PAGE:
In Metz v. Asheville, 150 N.C. 748 (751), speaking to the subject, it is written: "The reason of this distinction in regard to property seems to lie in the fact of ownership, vested rights, which no one can invade, not even the government, unless for public purposes, and then only by paying the owner for it. Where, in the discharge of its governmental functions and police powers, the officers of a municipality invade property rights, the doctrine of respondeat superior applies and the corporation is liable for their acts."Summary of this case from Ivester v. Winston-Salem
(Filed 25 May, 1909.)
Cities and Towns — Sewerage — Police Regulations — Governmental Powers — Torts — No Liability.
In establishing a free public sewer system for the benefit of its citizens for the use of which no charge is made, a city is exercising a governmental function and is not responsible therein for damages alleged to have been caused by fever communicated to plaintiff's intestate by reason of the condition of a branch in which one of the sewer pipes emptied. (Cases in which the city exercises a power conferred for private purposes, distinguished by BROWN, J.)
ACTION tried before Peebles, J., and a jury, at March Term, 1908, of BUNCOMBE, to recover damages for the negligent killing of William Smith.
(749) Charles E. Jones for plaintiff.
H. B. Carter and Davidson, Bourne Parker for defendant.
At the conclusion of the evidence the court intimated an opinion that, upon the entire evidence, the defendant, as matter of law, was not liable, and that he would so instruct the jury.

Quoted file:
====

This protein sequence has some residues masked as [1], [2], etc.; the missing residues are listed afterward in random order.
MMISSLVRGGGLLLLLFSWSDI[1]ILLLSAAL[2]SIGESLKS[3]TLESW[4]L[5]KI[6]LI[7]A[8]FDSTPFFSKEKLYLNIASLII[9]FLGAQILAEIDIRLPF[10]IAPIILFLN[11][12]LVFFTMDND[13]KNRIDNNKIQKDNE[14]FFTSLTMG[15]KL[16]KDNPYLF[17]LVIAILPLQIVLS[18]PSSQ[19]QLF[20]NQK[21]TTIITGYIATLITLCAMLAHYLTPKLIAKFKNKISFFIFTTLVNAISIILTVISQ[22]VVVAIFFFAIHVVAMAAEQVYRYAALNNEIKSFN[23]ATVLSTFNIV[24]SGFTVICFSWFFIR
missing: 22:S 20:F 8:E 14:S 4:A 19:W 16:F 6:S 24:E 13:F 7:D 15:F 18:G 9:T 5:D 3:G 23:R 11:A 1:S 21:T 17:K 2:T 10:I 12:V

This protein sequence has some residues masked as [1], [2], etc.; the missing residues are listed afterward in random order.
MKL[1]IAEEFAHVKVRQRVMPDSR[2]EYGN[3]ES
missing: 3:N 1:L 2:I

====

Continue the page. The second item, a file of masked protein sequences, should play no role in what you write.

In deference to this intimation of opinion the plaintiff submitted to nonsuit and appealed.
Plaintiff sues to recover damages for the death of his intestate, caused by typhoid fever communicated by the condition of Reed Branch, a small stream emptying into the French Broad River, and which ran near the house where said intestate resided. The defendant, under its charter, maintained a free public sewerage system, the mouth of which emptied into Reed Branch, a short distance beyond the city limits, above the house where intestate resided.
It is admitted that, with full knowledge of the conditions necessarily caused by the constant discharge of the sewerage of the city into the branch, the intestate rented the house and moved into it, in February, 1905, and died, in August following, of typhoid fever, although his wife and children did not take it. There is evidence tending to show that the fever was caused by the sewerage in the branch. It is contended that the sewer system should have emptied into the French Broad River, and that emptying it into Reed Branch created a nuisance, for which defendant is liable.